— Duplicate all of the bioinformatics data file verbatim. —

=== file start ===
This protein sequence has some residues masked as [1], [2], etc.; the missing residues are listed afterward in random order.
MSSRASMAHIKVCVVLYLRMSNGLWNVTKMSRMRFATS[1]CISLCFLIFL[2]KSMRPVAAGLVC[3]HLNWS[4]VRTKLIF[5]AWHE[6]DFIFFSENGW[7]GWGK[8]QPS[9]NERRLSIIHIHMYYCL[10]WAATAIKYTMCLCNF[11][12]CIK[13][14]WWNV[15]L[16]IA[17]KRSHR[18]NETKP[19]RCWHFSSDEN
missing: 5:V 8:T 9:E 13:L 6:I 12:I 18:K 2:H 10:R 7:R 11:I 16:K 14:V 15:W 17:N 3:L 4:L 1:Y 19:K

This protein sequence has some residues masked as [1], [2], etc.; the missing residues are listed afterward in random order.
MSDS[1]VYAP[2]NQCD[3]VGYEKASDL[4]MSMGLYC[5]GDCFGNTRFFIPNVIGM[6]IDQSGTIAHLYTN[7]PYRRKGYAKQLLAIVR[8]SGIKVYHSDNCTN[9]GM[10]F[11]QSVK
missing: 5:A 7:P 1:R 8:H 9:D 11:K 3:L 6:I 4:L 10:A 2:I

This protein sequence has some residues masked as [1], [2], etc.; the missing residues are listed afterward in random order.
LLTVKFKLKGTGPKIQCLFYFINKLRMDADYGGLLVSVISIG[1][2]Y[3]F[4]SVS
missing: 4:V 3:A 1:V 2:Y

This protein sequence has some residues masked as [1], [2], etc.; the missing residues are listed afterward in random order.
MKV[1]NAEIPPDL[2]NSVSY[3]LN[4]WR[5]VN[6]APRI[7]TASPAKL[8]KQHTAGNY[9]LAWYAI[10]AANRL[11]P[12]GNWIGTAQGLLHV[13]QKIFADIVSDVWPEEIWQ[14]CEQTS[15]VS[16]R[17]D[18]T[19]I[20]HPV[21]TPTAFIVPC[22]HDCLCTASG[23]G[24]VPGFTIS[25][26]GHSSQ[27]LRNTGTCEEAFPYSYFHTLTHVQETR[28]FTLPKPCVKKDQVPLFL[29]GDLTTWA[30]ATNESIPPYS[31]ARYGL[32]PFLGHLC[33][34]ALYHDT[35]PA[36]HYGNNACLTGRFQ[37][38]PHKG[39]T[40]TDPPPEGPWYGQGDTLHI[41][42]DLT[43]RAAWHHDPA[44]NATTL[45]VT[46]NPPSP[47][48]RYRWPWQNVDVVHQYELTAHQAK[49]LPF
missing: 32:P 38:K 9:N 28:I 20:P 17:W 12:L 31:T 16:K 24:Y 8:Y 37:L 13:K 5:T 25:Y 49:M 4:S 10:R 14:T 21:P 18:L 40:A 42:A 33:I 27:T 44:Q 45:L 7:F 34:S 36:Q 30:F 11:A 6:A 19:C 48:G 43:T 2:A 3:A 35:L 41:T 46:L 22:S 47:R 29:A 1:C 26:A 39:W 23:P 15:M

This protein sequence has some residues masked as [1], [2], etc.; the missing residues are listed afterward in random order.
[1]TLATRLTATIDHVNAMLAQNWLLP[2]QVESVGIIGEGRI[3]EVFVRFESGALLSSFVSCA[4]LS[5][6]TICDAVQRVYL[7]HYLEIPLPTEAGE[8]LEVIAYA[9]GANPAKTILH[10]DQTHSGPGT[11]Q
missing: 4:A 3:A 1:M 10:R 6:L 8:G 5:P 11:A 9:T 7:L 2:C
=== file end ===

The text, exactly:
This protein sequence has some residues masked as [1], [2], etc.; the missing residues are listed afterward in random order.
MSSRASMAHIKVCVVLYLRMSNGLWNVTKMSRMRFATS[1]CISLCFLIFL[2]KSMRPVAAGLVC[3]HLNWS[4]VRTKLIF[5]AWHE[6]DFIFFSENGW[7]GWGK[8]QPS[9]NERRLSIIHIHMYYCL[10]WAATAIKYTMCLCNF[11][12]CIK[13][14]WWNV[15]L[16]IA[17]KRSHR[18]NETKP[19]RCWHFSSDEN
missing: 5:V 8:T 9:E 13:L 6:I 12:I 18:K 2:H 10:R 7:R 11:I 16:K 14:V 15:W 17:N 3:L 4:L 1:Y 19:K

This protein sequence has some residues masked as [1], [2], etc.; the missing residues are listed afterward in random order.
MSDS[1]VYAP[2]NQCD[3]VGYEKASDL[4]MSMGLYC[5]GDCFGNTRFFIPNVIGM[6]IDQSGTIAHLYTN[7]PYRRKGYAKQLLAIVR[8]SGIKVYHSDNCTN[9]GM[10]F[11]QSVK
missing: 5:A 7:P 1:R 8:H 9:D 11:K 3:L 6:I 4:L 10:A 2:I

This protein sequence has some residues masked as [1], [2], etc.; the missing residues are listed afterward in random order.
LLTVKFKLKGTGPKIQCLFYFINKLRMDADYGGLLVSVISIG[1][2]Y[3]F[4]SVS
missing: 4:V 3:A 1:V 2:Y

This protein sequence has some residues masked as [1], [2], etc.; the missing residues are listed afterward in random order.
MKV[1]NAEIPPDL[2]NSVSY[3]LN[4]WR[5]VN[6]APRI[7]TASPAKL[8]KQHTAGNY[9]LAWYAI[10]AANRL[11]P[12]GNWIGTAQGLLHV[13]QKIFADIVSDVWPEEIWQ[14]CEQTS[15]VS[16]R[17]D[18]T[19]I[20]HPV[21]TPTAFIVPC[22]HDCLCTASG[23]G[24]VPGFTIS[25][26]GHSSQ[27]LRNTGTCEEAFPYSYFHTLTHVQETR[28]FTLPKPCVKKDQVPLFL[29]GDLTTWA[30]ATNESIPPYS[31]ARYGL[32]PFLGHLC[33][34]ALYHDT[35]PA[36]HYGNNACLTGRFQ[37][38]PHKG[39]T[40]TDPPPEGPWYGQGDTLHI[41][42]DLT[43]RAAWHHDPA[44]NATTL[45]VT[46]NPPSP[47][48]RYRWPWQNVDVVHQYELTAHQAK[49]LPF
missing: 32:P 38:K 9:N 28:I 20:P 17:W 12:L 31:T 16:K 24:Y 8:Y 37:L 13:K 5:T 25:Y 49:M 4:S 10:R 14:T 21:P 18:L 40:A 42:A 33:I 27:T 44:Q 45:L 7:F 34:S 36:Q 30:F 11:A 6:A 19:C 48:G 43:T 2:A 3:A 35:L 41:T 46:L 22:S 47:R 29:A 1:C 26:A 39:W 23:P 15:M

This protein sequence has some residues masked as [1], [2], etc.; the missing residues are listed afterward in random order.
[1]TLATRLTATIDHVNAMLAQNWLLP[2]QVESVGIIGEGRI[3]EVFVRFESGALLSSFVSCA[4]LS[5][6]TICDAVQRVYL[7]HYLEIPLPTEAGE[8]LEVIAYA[9]GANPAKTILH[10]DQTHSGPGT[11]Q
missing: 4:A 3:A 1:M 10:R 6:L 8:G 5:P 11:A 9:T 7:L 2:C